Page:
Apical Root Dissection
When a tooth infection spreads down to the tip (apex) of the root, sometimes a standard root canal procedure is not enough to save the tooth, therefore an apicoectomy (apical root dissection) may be recommended. If your dentist has recommended an apical root dissection, this page can help educate you on what to expect during your procedure.
What Does “Apicoectomy” Mean?
Since an apicoectomy is not in the standard lexicon of dental words, you can be forgiven if the term sounds “Greek” to you, that’s because it is. As a term with its roots (no pun intended) in ancient Greek, the term is easier to understand when it is broken down into its individual components. Apico- originates from apek, meaning “tip.” So when you combine this with “-ectomy” (to cut off), the term apicoectomy translates to “cut off the tip.” There is actually a small canal at the tip of the tooth root known as the apical foramen. This is where the nerves and bloods vessels enter the tooth.
How are Apicoectomies Performed?
An apicoectomy is considered a minor surgical procedure. During a standard root canal treatment, the doctor drills through the crown of the tooth in order to clean out the pulp chamber and fill it with dental cement. With an apicoectomy, or ”apical root dissection,” the physician makes an incision through the gums in order to access and remove the affected root apex. Locating the apical root is not always easy; sometimes multiple X-rays or CT scans will need to be performed. To clean the narrow canal, the physician uses an ultrasonic instrument guided by a surgical microscope. Once the apical foramen is removed, the dissected root apex is sealed to prevent future infection and disease.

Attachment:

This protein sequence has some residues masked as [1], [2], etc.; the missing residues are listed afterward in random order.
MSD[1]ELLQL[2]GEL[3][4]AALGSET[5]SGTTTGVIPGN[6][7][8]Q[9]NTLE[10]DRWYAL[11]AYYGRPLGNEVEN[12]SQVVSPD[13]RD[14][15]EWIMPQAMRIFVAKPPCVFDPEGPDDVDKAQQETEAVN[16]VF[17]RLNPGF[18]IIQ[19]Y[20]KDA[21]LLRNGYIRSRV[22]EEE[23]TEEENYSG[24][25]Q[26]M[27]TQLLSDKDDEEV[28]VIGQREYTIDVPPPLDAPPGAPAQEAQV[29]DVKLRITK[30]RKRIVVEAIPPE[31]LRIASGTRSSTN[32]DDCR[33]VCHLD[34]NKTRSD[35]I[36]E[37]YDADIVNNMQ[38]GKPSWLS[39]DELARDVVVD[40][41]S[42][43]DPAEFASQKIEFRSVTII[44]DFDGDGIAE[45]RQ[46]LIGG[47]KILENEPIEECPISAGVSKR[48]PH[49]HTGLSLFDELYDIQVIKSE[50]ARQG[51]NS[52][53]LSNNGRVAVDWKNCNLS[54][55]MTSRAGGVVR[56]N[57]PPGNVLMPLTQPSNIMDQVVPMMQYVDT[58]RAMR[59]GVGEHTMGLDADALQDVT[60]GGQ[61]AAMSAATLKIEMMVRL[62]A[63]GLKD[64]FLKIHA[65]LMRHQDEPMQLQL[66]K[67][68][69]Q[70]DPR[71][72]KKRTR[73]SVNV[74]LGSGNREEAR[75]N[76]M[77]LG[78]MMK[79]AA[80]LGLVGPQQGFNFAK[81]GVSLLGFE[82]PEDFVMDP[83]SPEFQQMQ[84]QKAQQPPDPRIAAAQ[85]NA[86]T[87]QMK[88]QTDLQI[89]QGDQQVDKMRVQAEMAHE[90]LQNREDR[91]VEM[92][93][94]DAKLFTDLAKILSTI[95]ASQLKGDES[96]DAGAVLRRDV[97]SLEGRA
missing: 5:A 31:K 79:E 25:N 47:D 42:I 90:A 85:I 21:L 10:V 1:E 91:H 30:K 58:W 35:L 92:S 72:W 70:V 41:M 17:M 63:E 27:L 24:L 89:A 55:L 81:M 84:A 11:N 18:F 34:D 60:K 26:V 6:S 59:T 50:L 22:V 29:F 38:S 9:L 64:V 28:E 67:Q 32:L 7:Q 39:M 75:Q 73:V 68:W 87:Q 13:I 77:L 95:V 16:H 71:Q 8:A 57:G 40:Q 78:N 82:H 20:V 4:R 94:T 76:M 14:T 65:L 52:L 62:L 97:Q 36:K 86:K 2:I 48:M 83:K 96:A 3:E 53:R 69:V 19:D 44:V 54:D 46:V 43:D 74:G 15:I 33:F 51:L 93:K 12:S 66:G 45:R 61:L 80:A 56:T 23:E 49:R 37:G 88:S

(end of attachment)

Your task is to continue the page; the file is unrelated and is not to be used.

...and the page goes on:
With the aid of modern technologies and precision instruments, apicoectomy procedures can be performed in as little as an hour. Before you leave, the staff will provide you with detailed instructions on caring for your wound.
Recovering from an Apicoectomy
Generally, your doctor will recommend that you keep a cold compress on the cheek over the surgical site for the next 12 hours. After 24 hours, bruising and swelling may become apparent. To help with the pain and swelling, you can take a nonsteroidal anti-inflammatory drug such as Motrin® or Advil®.
As you heal, try to avoid brushing the surgical site. Hard, crunchy foods should also be avoided as these have the potential to dislodge the stitches which can affect healing. Depending on your particular surgery, you will be scheduled to have your stitches removed anywhere from several days to a week following the procedure.
Why Do I Need an Apicoectomy?
The pulp chamber actually extends through the tooth root into narrow channels. When periodontal disease or decay reaches the apex (tip) of the root, sometimes the only option is to remove the affected area of the tooth — in this case, several millimeters of the apex.
There are numerous scenarios in which the apical foramen of the apex can become infected. These include age, trauma, or even changes in the composition of the root canals. In some cases, a condition known as an apical constriction can form. This usually occurs in teeth that have not yet fully matured and the apical foramen develops slowly or incorrectly.
Most patients who undergo an apical root dissection have had a previous root canal treatment performed on the tooth. Root canal treatments can sometimes fail to completely remove the disease and decay, allowing the disease to progress to the apical foramen.
Plan for a Great Smile
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